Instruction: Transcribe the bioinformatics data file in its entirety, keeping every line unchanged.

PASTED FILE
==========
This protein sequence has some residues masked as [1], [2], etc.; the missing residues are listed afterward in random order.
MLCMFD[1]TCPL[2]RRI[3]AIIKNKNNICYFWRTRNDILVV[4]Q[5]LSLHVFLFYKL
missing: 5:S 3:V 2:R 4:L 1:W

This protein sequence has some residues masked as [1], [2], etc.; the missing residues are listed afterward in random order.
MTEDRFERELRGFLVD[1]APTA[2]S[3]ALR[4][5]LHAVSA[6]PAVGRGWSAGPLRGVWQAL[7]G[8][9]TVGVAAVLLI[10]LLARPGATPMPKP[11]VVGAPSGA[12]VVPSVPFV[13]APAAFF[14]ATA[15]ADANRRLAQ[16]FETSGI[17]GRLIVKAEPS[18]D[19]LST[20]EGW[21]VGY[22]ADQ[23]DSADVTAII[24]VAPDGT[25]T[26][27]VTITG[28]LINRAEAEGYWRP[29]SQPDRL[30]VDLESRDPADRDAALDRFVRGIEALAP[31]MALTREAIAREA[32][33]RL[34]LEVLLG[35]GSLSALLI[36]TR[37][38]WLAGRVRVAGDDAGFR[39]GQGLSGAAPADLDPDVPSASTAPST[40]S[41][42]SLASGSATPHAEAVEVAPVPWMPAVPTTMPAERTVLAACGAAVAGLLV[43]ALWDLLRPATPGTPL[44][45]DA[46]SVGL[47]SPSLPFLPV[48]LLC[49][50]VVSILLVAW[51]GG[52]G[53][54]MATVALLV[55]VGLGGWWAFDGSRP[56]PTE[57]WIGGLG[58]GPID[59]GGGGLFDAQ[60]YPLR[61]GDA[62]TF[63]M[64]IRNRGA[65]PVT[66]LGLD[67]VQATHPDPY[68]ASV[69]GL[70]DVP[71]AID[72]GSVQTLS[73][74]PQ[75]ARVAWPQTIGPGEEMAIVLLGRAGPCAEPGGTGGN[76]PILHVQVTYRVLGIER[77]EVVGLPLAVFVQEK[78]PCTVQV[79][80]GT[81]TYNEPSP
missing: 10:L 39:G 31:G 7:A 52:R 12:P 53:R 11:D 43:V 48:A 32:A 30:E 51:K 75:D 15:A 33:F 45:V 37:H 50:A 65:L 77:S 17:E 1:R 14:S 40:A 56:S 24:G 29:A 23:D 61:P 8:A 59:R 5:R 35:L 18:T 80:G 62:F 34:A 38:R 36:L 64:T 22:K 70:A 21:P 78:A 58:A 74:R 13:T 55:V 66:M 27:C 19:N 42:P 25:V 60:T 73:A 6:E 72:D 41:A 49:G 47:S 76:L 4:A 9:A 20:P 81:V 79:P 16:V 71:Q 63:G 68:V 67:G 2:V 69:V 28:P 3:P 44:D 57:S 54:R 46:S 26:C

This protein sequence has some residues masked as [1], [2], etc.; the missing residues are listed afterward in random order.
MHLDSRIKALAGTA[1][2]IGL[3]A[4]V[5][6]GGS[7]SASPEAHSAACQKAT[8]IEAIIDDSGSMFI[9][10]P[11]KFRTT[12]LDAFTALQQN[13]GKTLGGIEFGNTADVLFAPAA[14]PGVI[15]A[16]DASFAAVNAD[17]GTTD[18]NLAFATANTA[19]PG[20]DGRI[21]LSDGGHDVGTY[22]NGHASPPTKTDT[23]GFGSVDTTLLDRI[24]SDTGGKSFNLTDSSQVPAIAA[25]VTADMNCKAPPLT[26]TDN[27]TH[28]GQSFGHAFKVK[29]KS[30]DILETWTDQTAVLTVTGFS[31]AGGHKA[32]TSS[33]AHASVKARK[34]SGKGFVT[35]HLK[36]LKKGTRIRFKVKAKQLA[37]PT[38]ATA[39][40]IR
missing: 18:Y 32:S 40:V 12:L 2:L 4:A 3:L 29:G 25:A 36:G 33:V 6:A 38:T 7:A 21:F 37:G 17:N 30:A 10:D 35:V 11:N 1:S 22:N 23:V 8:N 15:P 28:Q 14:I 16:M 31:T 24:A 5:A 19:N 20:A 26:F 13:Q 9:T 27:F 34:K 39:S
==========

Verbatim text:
This protein sequence has some residues masked as [1], [2], etc.; the missing residues are listed afterward in random order.
MLCMFD[1]TCPL[2]RRI[3]AIIKNKNNICYFWRTRNDILVV[4]Q[5]LSLHVFLFYKL
missing: 5:S 3:V 2:R 4:L 1:W

This protein sequence has some residues masked as [1], [2], etc.; the missing residues are listed afterward in random order.
MTEDRFERELRGFLVD[1]APTA[2]S[3]ALR[4][5]LHAVSA[6]PAVGRGWSAGPLRGVWQAL[7]G[8][9]TVGVAAVLLI[10]LLARPGATPMPKP[11]VVGAPSGA[12]VVPSVPFV[13]APAAFF[14]ATA[15]ADANRRLAQ[16]FETSGI[17]GRLIVKAEPS[18]D[19]LST[20]EGW[21]VGY[22]ADQ[23]DSADVTAII[24]VAPDGT[25]T[26][27]VTITG[28]LINRAEAEGYWRP[29]SQPDRL[30]VDLESRDPADRDAALDRFVRGIEALAP[31]MALTREAIAREA[32][33]RL[34]LEVLLG[35]GSLSALLI[36]TR[37][38]WLAGRVRVAGDDAGFR[39]GQGLSGAAPADLDPDVPSASTAPST[40]S[41][42]SLASGSATPHAEAVEVAPVPWMPAVPTTMPAERTVLAACGAAVAGLLV[43]ALWDLLRPATPGTPL[44][45]DA[46]SVGL[47]SPSLPFLPV[48]LLC[49][50]VVSILLVAW[51]GG[52]G[53][54]MATVALLV[55]VGLGGWWAFDGSRP[56]PTE[57]WIGGLG[58]GPID[59]GGGGLFDAQ[60]YPLR[61]GDA[62]TF[63]M[64]IRNRGA[65]PVT[66]LGLD[67]VQATHPDPY[68]ASV[69]GL[70]DVP[71]AID[72]GSVQTLS[73][74]PQ[75]ARVAWPQTIGPGEEMAIVLLGRAGPCAEPGGTGGN[76]PILHVQVTYRVLGIER[77]EVVGLPLAVFVQEK[78]PCTVQV[79][80]GT[81]TYNEPSP
missing: 10:L 39:G 31:G 7:A 52:R 12:P 53:R 11:D 43:V 48:A 32:A 30:E 51:K 75:D 15:A 33:F 45:V 37:H 50:A 65:L 77:S 17:E 1:R 14:S 40:A 56:S 24:G 29:A 23:D 61:P 8:A 59:R 5:R 35:L 18:T 80:G 62:F 34:A 38:R 36:L 64:T 22:K 70:A 21:P 78:A 58:A 74:R 13:T 55:V 66:M 27:C 19:N 42:P 25:V 60:T 73:A 6:E 72:D 41:A 49:G 47:S 76:L 4:A 9:A 20:P 81:V 79:P 16:V 71:Q 63:G 68:V 67:G 2:V 69:V 28:P 3:P 44:D 57:S 54:R 46:S 26:C

This protein sequence has some residues masked as [1], [2], etc.; the missing residues are listed afterward in random order.
MHLDSRIKALAGTA[1][2]IGL[3]A[4]V[5][6]GGS[7]SASPEAHSAACQKAT[8]IEAIIDDSGSMFI[9][10]P[11]KFRTT[12]LDAFTALQQN[13]GKTLGGIEFGNTADVLFAPAA[14]PGVI[15]A[16]DASFAAVNAD[17]GTTD[18]NLAFATANTA[19]PG[20]DGRI[21]LSDGGHDVGTY[22]NGHASPPTKTDT[23]GFGSVDTTLLDRI[24]SDTGGKSFNLTDSSQVPAIAA[25]VTADMNCKAPPLT[26]TDN[27]TH[28]GQSFGHAFKVK[29]KS[30]DILETWTDQTAVLTVTGFS[31]AGGHKA[32]TSS[33]AHASVKARK[34]SGKGFVT[35]HLK[36]LKKGTRIRFKVKAKQLA[37]PT[38]ATA[39][40]IR
missing: 18:Y 32:S 40:V 12:L 2:L 4:A 3:L 29:G 25:A 36:G 33:V 6:A 38:T 7:A 21:F 37:G 17:N 30:A 10:D 35:V 11:N 1:S 22:N 23:V 8:N 15:P 28:Q 14:I 16:M 31:T 24:A 5:A 19:N 20:A 26:F 13:Q 9:T 27:F 34:K 39:S